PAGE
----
So President Obama has been reelected (I hear both the cheers and the boos) and he is facing some big challenges on the economic front.

In the broad sense he’s facing a European crisis that is bound to impact the American economy, spiraling deficits, high, but slowly improving unemployment numbers (not counting the chronically unemployed; another problem), banks who are still not lending and much more.

In the short term he has to lead through some tough choices to avoid the automatic spending cuts that are due to take effect in January 2013.   In the long term it is his wish to address some issues of the middle class (a tale every candidate tells.)

The unemployment rate sits at 7.9%, down from earlier in the year and housing prices are creeping up, as sales increase to their best levels in two years.  As a business.time.com article points out, rising home prices help consumer confidence because they “feel richer” and banks are more likely to lend, as they believe that the homes will hold or increase in value.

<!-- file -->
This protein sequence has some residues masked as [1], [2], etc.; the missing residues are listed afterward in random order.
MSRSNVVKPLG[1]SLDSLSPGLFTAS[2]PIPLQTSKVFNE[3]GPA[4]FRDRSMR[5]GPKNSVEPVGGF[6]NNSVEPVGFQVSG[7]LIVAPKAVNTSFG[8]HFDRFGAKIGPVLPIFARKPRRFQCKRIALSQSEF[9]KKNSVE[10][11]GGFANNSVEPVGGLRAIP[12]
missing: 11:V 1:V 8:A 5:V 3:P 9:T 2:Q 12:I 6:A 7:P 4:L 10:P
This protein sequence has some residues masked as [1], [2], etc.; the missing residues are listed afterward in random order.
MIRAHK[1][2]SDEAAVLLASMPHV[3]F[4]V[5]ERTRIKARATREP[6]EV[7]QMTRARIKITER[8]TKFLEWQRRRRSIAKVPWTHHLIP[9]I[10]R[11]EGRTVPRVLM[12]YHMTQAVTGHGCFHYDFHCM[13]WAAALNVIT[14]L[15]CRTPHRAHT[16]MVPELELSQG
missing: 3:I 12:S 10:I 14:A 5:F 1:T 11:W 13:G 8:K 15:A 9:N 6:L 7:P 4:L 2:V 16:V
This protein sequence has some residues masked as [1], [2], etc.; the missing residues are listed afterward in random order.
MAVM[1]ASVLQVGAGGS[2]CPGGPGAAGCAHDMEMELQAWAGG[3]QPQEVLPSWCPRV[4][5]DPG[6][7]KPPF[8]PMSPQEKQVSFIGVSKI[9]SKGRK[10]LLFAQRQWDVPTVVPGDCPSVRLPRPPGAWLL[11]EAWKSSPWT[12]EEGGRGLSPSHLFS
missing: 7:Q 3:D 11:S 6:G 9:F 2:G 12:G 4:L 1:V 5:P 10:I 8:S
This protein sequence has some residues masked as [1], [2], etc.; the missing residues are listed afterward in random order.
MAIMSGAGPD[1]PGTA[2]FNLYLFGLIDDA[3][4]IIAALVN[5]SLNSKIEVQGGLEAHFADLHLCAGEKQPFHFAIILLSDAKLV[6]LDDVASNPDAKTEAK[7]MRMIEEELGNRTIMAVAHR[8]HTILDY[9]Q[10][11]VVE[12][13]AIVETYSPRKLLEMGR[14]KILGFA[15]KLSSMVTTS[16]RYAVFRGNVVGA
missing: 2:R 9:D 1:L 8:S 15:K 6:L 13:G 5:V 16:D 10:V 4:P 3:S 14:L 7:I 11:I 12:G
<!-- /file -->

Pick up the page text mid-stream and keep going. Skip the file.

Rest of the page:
Some believe that the record low interest rates will begin to pay off this year, as less money is spent on home finance, so more can be spent on other goods and services.

Another optimistic note – Americans owe less as a percentage of after tax income than at any point since 1993.  Consumers pay 10.7% of their after after-tax income on interest on homes, credit cards, installment loans, etc. 

That is down from 14% in 2007.  This means they have more income to spend on other things.

Assuming the President and Congress reach an agreement on the pending “fiscal cliff,” there are many indications that a slow, but steady recovery will continue through 2013.